BOISE, Idaho — If you haven't gotten around to planting your vegetable garden yet, it's not too late. You can plant crops of vegetables and flowers, even in the heat of summer, that will grow quickly and let you harvest before the cold weather arrives in the fall.
On this edition of You Can Grow It, KTVB Garden Master Jim Duthie shares some ideas for a few vegetables and flowers that you can plant right now, and you will still be able to get some beautiful blooms and tasty treats before the growing season ends.
Many vegetables and and some flowers will grow quickly with the warm weather, producing blooms and vegetables by the end of August, weeks before the first frost for most areas of southern Idaho.
First, some flowers. Zinnias will grow and bloom in just a few weeks, so they have plenty of time to produce a burst of end-of-summer and early-fall color. They don't mind the summer heat, and they will provide a supply of nectar for bees, butterflies and hummingbirds at the end of the growing season.
However, they will start to die out after the first frost. A good variety would be 'fruit smoothie,' since it blooms in just 60 days.
Cosmos are a favorite heading into fall. The daisy-shaped flowers come in a wide range of colors and can grow from 1 to 5 feet high. They can be a little slow to germinate and grow at first, but they bloom quickly. 'Sensation mix' is a great variety for summer planting.
As for vegetables, bush green beans love the summer heat and bright sunshine, and they will mature much earlier than pole beans. Select a variety like 'early bush Italian' or 'top crop' that will mature in 45 to 60 days, and you will be picking fresh beans by mid-to-late August, and right up until the first frost.
Fast-growing vine or bush cucumber plants will produce a bumper crop of delicious cucumbers for a late-summer or early-fall harvest. Varieties like 'straight eight,' 'early fortune,' and 'double yield,' will be ready to pick in less than 60 days. Give them plenty of water during the hot summer weather.
Plant some kale or some swiss chard, or both. They are great companion plants in the garden, and planting these leafy greens from mid-July into mid-August will yield an excellent harvest, even into late fall and early winter.
Harvest them when the leaves are small, and they will be more tender and tasty than the fully mature leaves. Try 'Russian' or 'flat leaf' kale, and 'bright lights' swiss chard.
Don't forget the other leafy vegetables. Mid-to-late summer is a good time to plant lettuce and spinach, which will grow quickly and will be much less likely to bolt as temperatures start to cool down. These greens will withstand a few light frosts before they stop producing edible leaves.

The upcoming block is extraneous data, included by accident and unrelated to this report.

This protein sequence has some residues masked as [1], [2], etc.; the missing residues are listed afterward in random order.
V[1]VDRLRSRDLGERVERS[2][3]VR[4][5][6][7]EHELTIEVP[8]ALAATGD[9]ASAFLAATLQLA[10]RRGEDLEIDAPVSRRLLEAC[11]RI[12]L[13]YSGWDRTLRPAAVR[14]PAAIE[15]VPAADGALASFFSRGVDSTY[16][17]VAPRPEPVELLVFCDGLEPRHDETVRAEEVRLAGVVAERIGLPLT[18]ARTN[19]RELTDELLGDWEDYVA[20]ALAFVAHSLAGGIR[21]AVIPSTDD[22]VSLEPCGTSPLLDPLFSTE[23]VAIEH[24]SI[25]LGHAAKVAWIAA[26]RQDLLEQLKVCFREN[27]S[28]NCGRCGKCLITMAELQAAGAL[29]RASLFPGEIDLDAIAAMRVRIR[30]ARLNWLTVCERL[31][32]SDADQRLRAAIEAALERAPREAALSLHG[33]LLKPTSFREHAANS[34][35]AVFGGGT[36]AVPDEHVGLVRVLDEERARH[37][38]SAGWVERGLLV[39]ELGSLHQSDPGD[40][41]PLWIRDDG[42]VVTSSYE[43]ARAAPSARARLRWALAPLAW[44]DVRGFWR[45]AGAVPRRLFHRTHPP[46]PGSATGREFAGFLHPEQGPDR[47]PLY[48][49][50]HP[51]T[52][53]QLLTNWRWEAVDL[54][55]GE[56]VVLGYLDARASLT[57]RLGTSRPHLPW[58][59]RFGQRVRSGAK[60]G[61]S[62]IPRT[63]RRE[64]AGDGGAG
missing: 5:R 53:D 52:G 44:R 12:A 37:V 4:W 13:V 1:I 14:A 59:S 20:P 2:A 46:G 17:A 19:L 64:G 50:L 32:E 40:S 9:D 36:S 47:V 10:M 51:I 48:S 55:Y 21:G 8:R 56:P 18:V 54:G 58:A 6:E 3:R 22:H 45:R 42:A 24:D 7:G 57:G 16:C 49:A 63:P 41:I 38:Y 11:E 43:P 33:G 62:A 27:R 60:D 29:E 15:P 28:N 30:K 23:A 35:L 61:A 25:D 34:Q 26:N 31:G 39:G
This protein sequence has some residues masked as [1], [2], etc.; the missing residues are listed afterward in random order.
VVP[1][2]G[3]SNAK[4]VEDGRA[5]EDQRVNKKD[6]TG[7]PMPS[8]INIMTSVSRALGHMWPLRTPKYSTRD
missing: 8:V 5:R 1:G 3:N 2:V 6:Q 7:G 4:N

If you have room, plant a row each of beets, carrots, green onions, radishes and turnips. They will grow quickly with the warm summer weather, and they will be ready for harvest as the cooler days of fall arrive.
In most cases, these root vegetables will withstand sub-freezing temperatures, and you can keep harvesting until the ground freezes.
Finally – herbs. Mid-summer is a good time to grow a variety of herbs in containers. They will flourish in the warm sunny weather right up until the first frost, and then you can move them indoors to continue growing and harvesting.
Put them in a sunny window and keep the soil slightly most, and you will have beautiful houseplants, with the added benefit of savory scents and flavors through the winter.
Basil and other herbs, including oregano, parsley, rosemary and thyme, are the most popular and will do well when moved indoors when colder weather arrives. They can even be grown indoors throughout the year.
If the average first frost for your area is in late September or October, you can probably have blossoming flowers and mature vegetables up until that first frost, even if you plant from seed now.
There are many varieties of vegetables that mature early, so you will have plenty of time to enjoy the fruits of your labors – and You Can Grow It.
Be sure to keep the soil moist when you first plant the seeds, and then give your plants plenty of water once they germinate and start to grow during the hot days of summer. Then, water less as the days start to cool down heading toward fall.
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